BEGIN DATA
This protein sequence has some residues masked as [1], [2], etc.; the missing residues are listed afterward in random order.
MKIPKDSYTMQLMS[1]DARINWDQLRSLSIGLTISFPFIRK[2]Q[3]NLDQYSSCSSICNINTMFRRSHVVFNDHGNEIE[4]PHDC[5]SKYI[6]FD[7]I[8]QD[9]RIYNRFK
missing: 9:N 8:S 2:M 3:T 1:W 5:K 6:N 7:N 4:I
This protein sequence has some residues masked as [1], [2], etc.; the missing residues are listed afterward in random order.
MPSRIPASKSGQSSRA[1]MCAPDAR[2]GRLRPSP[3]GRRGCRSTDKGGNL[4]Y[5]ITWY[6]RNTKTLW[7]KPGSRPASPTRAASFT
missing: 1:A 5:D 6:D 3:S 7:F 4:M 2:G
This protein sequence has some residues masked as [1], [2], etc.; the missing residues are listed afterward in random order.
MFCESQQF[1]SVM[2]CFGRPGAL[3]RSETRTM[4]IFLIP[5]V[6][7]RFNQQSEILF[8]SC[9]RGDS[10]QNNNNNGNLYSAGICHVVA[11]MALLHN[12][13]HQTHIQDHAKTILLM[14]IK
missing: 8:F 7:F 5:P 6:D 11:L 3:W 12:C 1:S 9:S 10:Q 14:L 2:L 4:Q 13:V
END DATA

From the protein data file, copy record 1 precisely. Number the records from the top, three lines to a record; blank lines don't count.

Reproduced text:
This protein sequence has some residues masked as [1], [2], etc.; the missing residues are listed afterward in random order.
MKIPKDSYTMQLMS[1]DARINWDQLRSLSIGLTISFPFIRK[2]Q[3]NLDQYSSCSSICNINTMFRRSHVVFNDHGNEIE[4]PHDC[5]SKYI[6]FD[7]I[8]QD[9]RIYNRFK
missing: 9:N 8:S 2:M 3:T 1:W 5:K 6:N 7:N 4:I